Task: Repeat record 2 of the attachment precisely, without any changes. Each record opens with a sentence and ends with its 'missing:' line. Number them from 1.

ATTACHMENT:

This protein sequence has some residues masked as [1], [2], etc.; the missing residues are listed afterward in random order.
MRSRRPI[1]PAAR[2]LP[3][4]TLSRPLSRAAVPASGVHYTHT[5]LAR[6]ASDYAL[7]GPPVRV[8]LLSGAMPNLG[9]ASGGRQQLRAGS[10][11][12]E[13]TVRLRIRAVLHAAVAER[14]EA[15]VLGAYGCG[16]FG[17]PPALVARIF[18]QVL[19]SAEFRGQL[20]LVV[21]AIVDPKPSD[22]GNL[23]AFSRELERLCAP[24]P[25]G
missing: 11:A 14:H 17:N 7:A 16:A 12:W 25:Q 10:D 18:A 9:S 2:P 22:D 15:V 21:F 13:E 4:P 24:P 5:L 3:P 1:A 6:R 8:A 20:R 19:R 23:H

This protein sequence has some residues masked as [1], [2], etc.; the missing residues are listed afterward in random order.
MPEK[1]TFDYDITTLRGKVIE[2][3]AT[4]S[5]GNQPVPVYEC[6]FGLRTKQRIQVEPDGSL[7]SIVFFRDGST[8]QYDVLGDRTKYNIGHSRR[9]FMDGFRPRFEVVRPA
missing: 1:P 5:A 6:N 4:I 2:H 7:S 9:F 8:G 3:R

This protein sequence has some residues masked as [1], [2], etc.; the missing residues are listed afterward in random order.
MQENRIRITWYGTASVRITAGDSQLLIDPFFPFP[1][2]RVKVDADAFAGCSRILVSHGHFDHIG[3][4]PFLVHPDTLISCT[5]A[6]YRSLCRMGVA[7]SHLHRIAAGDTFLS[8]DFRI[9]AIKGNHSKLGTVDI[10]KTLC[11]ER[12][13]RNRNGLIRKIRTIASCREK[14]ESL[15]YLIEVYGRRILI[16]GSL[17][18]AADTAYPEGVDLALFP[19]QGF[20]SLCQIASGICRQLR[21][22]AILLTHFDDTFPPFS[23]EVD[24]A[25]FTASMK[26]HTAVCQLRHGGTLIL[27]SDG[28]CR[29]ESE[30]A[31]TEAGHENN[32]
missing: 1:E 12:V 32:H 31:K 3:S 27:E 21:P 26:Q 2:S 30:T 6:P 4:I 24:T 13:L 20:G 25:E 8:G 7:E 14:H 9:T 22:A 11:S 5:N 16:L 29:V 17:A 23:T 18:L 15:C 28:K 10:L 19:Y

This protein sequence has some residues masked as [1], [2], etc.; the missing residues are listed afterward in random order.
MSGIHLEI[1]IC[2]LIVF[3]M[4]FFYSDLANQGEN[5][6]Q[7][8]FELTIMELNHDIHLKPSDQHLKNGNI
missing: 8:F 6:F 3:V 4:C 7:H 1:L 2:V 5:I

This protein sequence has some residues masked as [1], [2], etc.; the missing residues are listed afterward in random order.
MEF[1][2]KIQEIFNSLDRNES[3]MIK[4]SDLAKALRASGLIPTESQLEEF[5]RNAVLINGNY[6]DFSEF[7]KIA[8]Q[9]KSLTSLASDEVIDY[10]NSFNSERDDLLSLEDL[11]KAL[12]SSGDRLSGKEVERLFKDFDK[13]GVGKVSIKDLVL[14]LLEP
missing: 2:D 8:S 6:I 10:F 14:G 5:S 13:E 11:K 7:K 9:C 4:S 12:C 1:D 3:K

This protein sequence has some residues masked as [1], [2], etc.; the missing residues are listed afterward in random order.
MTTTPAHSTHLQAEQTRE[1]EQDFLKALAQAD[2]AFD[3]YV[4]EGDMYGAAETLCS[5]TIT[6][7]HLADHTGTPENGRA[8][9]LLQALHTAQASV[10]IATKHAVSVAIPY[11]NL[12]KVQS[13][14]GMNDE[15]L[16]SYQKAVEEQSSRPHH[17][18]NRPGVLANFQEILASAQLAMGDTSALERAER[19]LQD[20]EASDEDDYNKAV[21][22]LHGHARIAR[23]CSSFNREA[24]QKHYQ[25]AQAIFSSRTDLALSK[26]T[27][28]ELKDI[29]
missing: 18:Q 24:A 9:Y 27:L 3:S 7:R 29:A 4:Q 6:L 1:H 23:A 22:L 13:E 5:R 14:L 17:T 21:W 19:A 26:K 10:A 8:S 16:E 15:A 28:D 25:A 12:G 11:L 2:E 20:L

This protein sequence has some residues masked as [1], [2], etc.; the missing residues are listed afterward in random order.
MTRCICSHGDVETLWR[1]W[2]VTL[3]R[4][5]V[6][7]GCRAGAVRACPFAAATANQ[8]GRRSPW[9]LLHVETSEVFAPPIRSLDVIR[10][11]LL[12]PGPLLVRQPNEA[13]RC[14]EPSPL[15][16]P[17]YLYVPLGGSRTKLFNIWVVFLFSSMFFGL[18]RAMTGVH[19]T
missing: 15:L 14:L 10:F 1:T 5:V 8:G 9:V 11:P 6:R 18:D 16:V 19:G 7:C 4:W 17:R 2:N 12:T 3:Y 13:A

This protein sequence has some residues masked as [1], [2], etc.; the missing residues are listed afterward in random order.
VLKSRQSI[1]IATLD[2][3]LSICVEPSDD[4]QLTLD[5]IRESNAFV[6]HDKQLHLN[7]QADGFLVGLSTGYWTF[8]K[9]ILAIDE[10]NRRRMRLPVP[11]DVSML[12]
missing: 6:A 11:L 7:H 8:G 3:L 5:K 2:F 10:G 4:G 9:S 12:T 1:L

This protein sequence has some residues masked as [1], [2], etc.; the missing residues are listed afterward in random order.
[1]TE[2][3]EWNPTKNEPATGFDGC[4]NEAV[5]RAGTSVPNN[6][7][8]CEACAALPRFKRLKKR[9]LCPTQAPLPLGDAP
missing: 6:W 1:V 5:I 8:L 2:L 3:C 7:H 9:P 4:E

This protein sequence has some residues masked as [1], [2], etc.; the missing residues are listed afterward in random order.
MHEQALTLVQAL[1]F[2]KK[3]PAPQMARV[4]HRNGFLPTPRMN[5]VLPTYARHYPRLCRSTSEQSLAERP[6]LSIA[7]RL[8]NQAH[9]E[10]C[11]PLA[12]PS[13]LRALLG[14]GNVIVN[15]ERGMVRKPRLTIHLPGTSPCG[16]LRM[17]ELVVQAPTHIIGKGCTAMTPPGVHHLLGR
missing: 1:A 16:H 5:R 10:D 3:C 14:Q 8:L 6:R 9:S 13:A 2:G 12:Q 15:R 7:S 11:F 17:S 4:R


This protein sequence has some residues masked as [1], [2], etc.; the missing residues are listed afterward in random order.
MPEK[1]TFDYDITTLRGKVIE[2][3]AT[4]S[5]GNQPVPVYEC[6]FGLRTKQRIQVEPDGSL[7]SIVFFRDGST[8]QYDVLGDRTKYNIGHSRR[9]FMDGFRPRFEVVRPA
missing: 1:P 5:A 6:N 4:I 2:H 7:S 9:F 8:G 3:R